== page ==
In the weeks leading up to the 2008 NFL Draft (April 26-27), BR.com will offer a look into the top prospects by position. This week, we are covering the offensive tackles. Today's feature lineman is Vanderbilt's Chris Williams.
Most people wouldn't believe that the best offensive lineman coming out of the SEC this year is from Vanderbilt, hardly a program with a storied football history.
Still, one can't look past talented tackle Chris Williams to see the group's top prospect.
Coming from a school known more for its academics and talented baseball squad, Williams stood out on a team that finished a disappointing 5-7 last season. As a 6-foot-6, 315-pound senior, Williams started all 12 games at left tackle, receiving the top blocking grade for consistency (85.67%) of any down lineman in the SEC.
He produced 102 knockdowns and key blocks, with 12 resulting in touchdowns, while allowing only one quarterback sack and one pressure on 836 offensive snaps.
Williams continued that in January's Senior Bowl, where he received praise for a rare combination of massive dimensions and nimble feet.
"The Senior Bowl was big for me," he said. "I think a lot of people liked that a lot."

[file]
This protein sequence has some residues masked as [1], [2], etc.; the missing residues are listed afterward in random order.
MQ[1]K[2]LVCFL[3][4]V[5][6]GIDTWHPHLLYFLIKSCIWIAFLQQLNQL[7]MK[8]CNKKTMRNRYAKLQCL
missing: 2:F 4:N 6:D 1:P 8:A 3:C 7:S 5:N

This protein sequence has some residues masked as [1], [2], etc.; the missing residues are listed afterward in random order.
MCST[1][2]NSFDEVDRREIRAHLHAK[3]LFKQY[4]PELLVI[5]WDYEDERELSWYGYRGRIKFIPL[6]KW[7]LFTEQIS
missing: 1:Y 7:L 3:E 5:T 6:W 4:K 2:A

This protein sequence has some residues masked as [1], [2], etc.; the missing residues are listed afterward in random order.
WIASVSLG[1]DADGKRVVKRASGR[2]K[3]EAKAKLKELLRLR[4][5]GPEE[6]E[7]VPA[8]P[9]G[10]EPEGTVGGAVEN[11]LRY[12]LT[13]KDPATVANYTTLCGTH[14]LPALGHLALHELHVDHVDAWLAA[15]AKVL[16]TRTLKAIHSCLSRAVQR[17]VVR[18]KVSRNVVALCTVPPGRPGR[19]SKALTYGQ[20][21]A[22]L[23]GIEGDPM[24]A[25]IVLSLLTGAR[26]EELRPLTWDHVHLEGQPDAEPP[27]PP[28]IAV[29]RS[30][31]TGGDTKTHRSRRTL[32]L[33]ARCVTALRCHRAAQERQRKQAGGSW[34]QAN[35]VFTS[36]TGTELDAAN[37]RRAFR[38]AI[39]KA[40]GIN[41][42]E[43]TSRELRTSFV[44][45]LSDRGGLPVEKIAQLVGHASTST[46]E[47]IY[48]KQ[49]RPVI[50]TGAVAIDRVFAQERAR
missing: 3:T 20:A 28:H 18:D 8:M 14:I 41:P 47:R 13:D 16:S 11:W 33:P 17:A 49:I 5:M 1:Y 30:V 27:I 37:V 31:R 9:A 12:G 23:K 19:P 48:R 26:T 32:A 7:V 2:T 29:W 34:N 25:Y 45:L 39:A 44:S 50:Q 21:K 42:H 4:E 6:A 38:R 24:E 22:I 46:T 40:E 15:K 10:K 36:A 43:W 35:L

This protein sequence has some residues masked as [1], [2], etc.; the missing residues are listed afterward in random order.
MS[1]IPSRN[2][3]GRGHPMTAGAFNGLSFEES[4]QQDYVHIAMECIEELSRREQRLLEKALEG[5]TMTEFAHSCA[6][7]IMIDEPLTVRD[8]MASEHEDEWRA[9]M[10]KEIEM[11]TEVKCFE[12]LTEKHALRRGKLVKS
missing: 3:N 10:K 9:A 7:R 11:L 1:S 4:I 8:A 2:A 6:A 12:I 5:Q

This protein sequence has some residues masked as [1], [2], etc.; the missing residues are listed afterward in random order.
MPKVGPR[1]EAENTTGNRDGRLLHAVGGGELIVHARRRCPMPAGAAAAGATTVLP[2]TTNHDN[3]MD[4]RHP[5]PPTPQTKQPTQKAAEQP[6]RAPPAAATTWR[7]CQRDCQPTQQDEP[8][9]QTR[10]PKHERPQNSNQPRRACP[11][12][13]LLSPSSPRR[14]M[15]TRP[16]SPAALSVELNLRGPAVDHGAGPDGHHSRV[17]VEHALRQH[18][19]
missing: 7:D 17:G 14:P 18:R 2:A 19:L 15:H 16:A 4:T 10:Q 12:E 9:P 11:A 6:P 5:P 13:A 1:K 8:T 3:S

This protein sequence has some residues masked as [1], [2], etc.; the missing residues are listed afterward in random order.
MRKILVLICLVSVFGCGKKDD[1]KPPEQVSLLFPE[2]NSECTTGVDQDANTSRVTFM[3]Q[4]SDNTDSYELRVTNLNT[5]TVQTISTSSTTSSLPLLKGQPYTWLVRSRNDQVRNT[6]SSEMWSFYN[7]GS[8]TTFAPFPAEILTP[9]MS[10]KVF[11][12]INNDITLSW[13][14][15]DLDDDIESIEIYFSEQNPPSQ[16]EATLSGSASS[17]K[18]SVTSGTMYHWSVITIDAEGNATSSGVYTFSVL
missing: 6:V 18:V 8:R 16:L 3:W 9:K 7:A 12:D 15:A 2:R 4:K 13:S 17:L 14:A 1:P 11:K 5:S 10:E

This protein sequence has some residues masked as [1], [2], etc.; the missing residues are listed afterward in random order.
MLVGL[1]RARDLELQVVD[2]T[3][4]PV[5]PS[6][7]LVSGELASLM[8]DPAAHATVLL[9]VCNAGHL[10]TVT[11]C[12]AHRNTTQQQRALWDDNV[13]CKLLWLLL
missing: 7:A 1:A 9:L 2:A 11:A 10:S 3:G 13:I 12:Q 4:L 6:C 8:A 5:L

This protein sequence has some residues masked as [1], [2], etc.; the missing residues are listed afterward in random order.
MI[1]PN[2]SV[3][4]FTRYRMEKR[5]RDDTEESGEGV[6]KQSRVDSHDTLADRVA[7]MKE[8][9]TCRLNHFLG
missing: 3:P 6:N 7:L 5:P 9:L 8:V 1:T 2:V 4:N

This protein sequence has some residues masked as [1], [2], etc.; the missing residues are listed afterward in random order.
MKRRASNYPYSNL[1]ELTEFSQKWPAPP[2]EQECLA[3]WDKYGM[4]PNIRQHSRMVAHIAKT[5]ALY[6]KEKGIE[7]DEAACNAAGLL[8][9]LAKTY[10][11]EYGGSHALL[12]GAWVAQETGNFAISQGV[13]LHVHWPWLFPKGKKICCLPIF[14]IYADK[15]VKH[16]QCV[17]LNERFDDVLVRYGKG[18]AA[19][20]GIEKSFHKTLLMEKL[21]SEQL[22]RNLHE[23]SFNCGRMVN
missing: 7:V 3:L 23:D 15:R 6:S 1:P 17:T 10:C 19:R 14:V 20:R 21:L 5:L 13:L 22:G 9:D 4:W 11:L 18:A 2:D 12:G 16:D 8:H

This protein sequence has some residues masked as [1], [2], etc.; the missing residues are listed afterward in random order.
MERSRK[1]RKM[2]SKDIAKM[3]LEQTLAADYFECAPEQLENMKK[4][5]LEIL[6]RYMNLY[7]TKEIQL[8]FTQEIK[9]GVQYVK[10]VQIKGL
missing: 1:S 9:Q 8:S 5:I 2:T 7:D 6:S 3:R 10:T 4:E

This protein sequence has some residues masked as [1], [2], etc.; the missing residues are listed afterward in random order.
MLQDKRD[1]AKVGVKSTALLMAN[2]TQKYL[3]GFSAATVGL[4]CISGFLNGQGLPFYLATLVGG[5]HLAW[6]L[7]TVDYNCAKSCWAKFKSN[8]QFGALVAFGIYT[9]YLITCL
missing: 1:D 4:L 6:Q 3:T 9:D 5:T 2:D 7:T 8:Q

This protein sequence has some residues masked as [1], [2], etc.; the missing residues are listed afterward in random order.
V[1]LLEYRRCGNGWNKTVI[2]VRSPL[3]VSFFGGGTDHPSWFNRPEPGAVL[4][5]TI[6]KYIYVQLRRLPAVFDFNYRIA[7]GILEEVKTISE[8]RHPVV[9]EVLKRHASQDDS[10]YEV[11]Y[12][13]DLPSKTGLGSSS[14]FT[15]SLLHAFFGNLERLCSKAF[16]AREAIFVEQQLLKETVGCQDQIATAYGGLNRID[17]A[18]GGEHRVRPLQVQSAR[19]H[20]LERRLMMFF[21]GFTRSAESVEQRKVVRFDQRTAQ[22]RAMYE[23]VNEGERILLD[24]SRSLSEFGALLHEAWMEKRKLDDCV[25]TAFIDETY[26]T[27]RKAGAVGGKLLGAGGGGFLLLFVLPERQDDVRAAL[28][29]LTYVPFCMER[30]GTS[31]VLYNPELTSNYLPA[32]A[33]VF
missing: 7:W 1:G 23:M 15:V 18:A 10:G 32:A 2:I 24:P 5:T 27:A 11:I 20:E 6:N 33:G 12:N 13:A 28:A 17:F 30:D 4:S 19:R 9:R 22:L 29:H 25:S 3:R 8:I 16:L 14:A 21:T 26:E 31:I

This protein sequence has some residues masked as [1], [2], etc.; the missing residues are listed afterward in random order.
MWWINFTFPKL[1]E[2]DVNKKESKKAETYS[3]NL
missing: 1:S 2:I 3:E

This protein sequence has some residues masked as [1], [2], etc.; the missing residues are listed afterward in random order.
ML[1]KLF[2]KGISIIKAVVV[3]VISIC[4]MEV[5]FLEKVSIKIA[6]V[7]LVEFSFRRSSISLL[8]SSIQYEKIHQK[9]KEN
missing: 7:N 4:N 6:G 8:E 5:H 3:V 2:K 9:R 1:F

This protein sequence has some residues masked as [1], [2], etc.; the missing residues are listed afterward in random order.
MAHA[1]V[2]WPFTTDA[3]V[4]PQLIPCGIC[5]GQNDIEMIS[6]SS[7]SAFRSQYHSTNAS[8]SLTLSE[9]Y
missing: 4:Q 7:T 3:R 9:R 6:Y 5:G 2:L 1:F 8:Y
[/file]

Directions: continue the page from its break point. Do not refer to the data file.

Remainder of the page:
Williams also said he wasn't surprised at his stellar performance.
"I knew I could play well," added the lineman. "I talked to my offensive line coach [Robbie Caldwell] before I left, and he just said, 'Go do what [I] taught [you]. Go do what [you] do well.' I just went down there and had fun and played well."
Scouts talk about Williams' naturally long reach and wide body that go perfectly with a self-confessed mean streak.
"I think you do need [a nasty disposition]," said the 21-year-old. "Offensive line is a tough position. It's not always about talent; it's about can you play through pain. Can you play though injuries? Can you play every snap?
"It's not a position where people rotate a lot. I haven't had anyone ask me about it, but it's obvious you need it."
But, Williams is the only Commodore with first-round aspirations. If he is among the opening selections, he would be Vanderbilt's second first-rounder in three drafts, following Denver Broncos quarterback Jay Cutler (11th overall, 2006).
"I'm sure he helped Vanderbilt lot, especially in recruiting," Williams said of Cutler, his teammate in 2005. "To be able to throw a name like Jay Cutler around probably helps a lot in recruiting. It can be like, 'Jay Cutler went here, a lightly recruited guy, came in and was able to get drafted 11th overall. Basically anybody can do it.'"
Williams now hopes to be the next Commodore to carry that torch, a vastly different mindset than what he had as a freshman. Despite earning All-Conference and All-Region honors at Catholic High School in Baton Rouge, Louisiana, Williams admitted that it took a while before he could think about the professional ranks.
"When you get to college, you're trying to play college ball first, then eventually start," he explained. "At some point you realize, 'Hey, I've got a shot at playing pro ball.' Then you've got a shot to get drafted. It's kind of one step at a time thing."
"I was always was dreaming."
Considering Williams' success, it won't be long before those dreams become reality.